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902 flick wrist too sensitive...

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767Geoff

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902 flick wrist too sensitive...

Post21 Mar 2017, 21:51

902 flick wrist too sensitive...

I have restored the case, keyboard and therefore calculator to functionality. The time display was always functional, the contacts on the flex strip under the keyboard needed cleaning and some carbon contact replacement.

The second problem is the flick wrist function (mercury switch?). It is far too sensitive. A truck rolling by the house may cause it to display when it is lying flat off the wrist resulting in depleted batteries. So the questions are:

    remove (revert to manual push only).
    Remove and replace (where to secure a new less sensitive one

Cheers, Geoff
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767Geoff

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Re: 902 flick wrist too sensitive...

Post02 Apr 2017, 05:09

Anyone?

Please :scratch:
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charger105

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Re: 902 flick wrist too sensitive...

Post04 Apr 2017, 04:47

Are the flick switches the same as used in the Executive models ?
If so, I think I've got one somewhere.
Let me know and I'll start digging !
Rgds.
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767Geoff

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Re: 902 flick wrist too sensitive...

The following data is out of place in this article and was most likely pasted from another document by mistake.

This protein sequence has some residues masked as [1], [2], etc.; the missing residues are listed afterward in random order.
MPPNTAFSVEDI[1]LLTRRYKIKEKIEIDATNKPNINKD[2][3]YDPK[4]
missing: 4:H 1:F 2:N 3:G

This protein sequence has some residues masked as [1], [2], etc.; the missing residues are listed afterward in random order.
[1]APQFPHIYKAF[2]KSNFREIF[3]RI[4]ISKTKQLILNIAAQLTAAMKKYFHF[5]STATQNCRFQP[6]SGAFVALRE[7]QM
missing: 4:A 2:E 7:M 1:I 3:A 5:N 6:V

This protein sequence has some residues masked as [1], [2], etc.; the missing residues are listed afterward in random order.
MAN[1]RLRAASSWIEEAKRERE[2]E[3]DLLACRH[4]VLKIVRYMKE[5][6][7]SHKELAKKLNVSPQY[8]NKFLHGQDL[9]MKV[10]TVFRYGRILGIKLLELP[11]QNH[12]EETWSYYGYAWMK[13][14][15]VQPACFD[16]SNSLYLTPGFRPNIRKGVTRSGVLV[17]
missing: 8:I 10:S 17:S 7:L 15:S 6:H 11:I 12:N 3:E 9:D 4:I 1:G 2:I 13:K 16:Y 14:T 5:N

Post04 Apr 2017, 19:00

Thanks for the offer, I don't know the answer so I will remove the back and take a picture of the offending circuit.

Is it a mercury switch?

:Prost: Geoff
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charger105

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Re: 902 flick wrist too sensitive...

Post05 Apr 2017, 09:27

Yes, it's a mercury switch.
I found it:
switch.jpg


The mercury drop moves around, and does short the contacts when in the position shown.
Let me know if this is what you need.
Rgds,
Andrew.
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bruce wegmann

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Re: 902 flick wrist too sensitive...

Post05 Apr 2017, 22:30

The mercury switches operate in a closed-open-closed mode. It's the "open" period that determines whether the watch displays the time or not.
The switch must close between 1/10 and 2/10 of a second after it opens, or there is no display. This 100-millisecond window (time-domain- sensitivity, I think it's called) was intended to minimize the number of "false" display demands created by normal movements, and thus conserve battery life.
The commonest problem the switches develop is immobility of the mercury bead (it begins to stick to the iron electrode, making it impossible for the switch to "open", and so disabling the function). Replacement is the only remedy for this. In between is an entire spectrum of functionality, possibly due to slightly varying sizes of the mercury bead (I am guessing that a lighter bead might be somewhat more difficult to "get moving", due to the difference in getting a smaller mass to "break" away from the stickier, gold-plated brass, electrode, but, that's just a guess). Conversely, a heavier bead might be more easily dislodged, creating a "sensitive" switch. Again, replacement would seem to be the only cure here, as well (the much-smaller switches used in some 800 modules...which appear in the 5503 Dress and some Sport watches, are, of course, subject to the same maladies). It it also conceivable that there could be a defect in the part of the circuit that reads the open-to-close time, and interprets any interruption of the closed condition of the switch as a legitimate time demand (I don't see any possible fix for this).